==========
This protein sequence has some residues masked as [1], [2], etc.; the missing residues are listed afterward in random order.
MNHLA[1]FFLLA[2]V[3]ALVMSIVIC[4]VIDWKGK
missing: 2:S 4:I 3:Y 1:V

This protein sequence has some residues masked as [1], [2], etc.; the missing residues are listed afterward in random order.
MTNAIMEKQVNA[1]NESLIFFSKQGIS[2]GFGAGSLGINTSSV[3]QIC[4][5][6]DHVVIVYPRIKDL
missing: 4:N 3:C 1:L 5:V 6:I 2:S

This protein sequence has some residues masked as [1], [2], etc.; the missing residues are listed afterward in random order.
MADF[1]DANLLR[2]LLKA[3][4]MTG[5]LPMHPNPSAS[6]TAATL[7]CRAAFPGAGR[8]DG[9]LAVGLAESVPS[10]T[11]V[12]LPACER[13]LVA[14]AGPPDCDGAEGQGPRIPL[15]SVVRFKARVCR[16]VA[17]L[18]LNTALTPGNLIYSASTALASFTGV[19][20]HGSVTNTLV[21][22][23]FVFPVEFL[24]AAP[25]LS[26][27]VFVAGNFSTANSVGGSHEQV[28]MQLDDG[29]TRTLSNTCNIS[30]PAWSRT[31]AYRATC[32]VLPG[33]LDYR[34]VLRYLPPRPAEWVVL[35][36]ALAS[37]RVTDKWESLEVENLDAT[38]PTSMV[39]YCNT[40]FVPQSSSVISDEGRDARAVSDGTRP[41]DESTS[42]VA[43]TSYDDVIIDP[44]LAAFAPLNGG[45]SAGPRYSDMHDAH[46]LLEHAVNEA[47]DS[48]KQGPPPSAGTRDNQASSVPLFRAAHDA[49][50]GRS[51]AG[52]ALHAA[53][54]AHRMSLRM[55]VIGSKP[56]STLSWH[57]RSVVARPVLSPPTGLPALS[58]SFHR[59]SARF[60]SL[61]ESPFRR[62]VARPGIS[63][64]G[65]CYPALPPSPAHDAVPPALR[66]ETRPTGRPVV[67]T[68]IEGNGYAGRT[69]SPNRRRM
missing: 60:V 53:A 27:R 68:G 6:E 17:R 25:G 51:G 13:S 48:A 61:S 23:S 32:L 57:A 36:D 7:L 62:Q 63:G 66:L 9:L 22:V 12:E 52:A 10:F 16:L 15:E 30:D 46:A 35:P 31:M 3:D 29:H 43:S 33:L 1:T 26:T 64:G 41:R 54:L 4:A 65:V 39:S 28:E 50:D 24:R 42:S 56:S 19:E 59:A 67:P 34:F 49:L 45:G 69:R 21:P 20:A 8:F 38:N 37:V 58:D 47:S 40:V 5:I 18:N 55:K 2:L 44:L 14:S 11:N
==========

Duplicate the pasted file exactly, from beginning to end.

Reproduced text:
This protein sequence has some residues masked as [1], [2], etc.; the missing residues are listed afterward in random order.
MNHLA[1]FFLLA[2]V[3]ALVMSIVIC[4]VIDWKGK
missing: 2:S 4:I 3:Y 1:V

This protein sequence has some residues masked as [1], [2], etc.; the missing residues are listed afterward in random order.
MTNAIMEKQVNA[1]NESLIFFSKQGIS[2]GFGAGSLGINTSSV[3]QIC[4][5][6]DHVVIVYPRIKDL
missing: 4:N 3:C 1:L 5:V 6:I 2:S

This protein sequence has some residues masked as [1], [2], etc.; the missing residues are listed afterward in random order.
MADF[1]DANLLR[2]LLKA[3][4]MTG[5]LPMHPNPSAS[6]TAATL[7]CRAAFPGAGR[8]DG[9]LAVGLAESVPS[10]T[11]V[12]LPACER[13]LVA[14]AGPPDCDGAEGQGPRIPL[15]SVVRFKARVCR[16]VA[17]L[18]LNTALTPGNLIYSASTALASFTGV[19][20]HGSVTNTLV[21][22][23]FVFPVEFL[24]AAP[25]LS[26][27]VFVAGNFSTANSVGGSHEQV[28]MQLDDG[29]TRTLSNTCNIS[30]PAWSRT[31]AYRATC[32]VLPG[33]LDYR[34]VLRYLPPRPAEWVVL[35][36]ALAS[37]RVTDKWESLEVENLDAT[38]PTSMV[39]YCNT[40]FVPQSSSVISDEGRDARAVSDGTRP[41]DESTS[42]VA[43]TSYDDVIIDP[44]LAAFAPLNGG[45]SAGPRYSDMHDAH[46]LLEHAVNEA[47]DS[48]KQGPPPSAGTRDNQASSVPLFRAAHDA[49][50]GRS[51]AG[52]ALHAA[53][54]AHRMSLRM[55]VIGSKP[56]STLSWH[57]RSVVARPVLSPPTGLPALS[58]SFHR[59]SARF[60]SL[61]ESPFRR[62]VARPGIS[63][64]G[65]CYPALPPSPAHDAVPPALR[66]ETRPTGRPVV[67]T[68]IEGNGYAGRT[69]SPNRRRM
missing: 60:V 53:A 27:R 68:G 6:E 17:R 25:G 51:G 13:S 48:A 61:S 23:S 32:L 57:A 36:D 7:L 62:Q 63:G 66:L 9:L 22:V 12:E 52:A 10:F 16:L 15:E 30:D 46:A 35:P 31:M 3:D 29:H 43:S 33:L 1:T 26:T 64:G 41:R 54:L 4:A 65:V 39:S 28:E 50:D 24:R 42:S 56:S 19:E 59:A 67:P 34:F 49:L 45:G 69:R 21:P 20:A 8:F 38:N 37:V 58:D 47:S 40:V 5:I 18:N 55:K 2:L 44:L 14:S 11:N